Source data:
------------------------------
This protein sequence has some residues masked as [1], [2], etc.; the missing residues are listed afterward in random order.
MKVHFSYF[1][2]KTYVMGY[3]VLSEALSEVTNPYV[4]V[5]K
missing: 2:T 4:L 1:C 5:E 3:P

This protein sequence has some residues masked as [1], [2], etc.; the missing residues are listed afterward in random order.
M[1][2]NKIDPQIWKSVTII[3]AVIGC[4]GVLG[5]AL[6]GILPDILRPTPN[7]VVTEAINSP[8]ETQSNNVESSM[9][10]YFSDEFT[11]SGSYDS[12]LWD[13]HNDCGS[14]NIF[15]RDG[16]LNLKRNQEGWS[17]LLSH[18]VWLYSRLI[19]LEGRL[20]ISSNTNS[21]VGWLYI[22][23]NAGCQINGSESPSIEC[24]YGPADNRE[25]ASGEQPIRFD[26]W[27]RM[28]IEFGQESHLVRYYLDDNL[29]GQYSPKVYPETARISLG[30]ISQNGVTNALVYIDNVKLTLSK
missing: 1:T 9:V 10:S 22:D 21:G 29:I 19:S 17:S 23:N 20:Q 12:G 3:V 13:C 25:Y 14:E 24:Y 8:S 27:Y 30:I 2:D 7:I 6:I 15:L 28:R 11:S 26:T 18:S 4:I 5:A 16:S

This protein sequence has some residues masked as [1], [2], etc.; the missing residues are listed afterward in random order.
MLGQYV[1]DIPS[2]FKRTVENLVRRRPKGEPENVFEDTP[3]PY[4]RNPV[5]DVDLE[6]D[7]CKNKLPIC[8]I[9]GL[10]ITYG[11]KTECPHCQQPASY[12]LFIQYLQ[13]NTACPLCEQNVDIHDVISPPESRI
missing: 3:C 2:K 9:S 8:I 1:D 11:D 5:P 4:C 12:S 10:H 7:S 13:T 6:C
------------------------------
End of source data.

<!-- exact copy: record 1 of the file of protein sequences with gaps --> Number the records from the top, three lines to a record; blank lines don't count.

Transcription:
This protein sequence has some residues masked as [1], [2], etc.; the missing residues are listed afterward in random order.
MKVHFSYF[1][2]KTYVMGY[3]VLSEALSEVTNPYV[4]V[5]K
missing: 2:T 4:L 1:C 5:E 3:P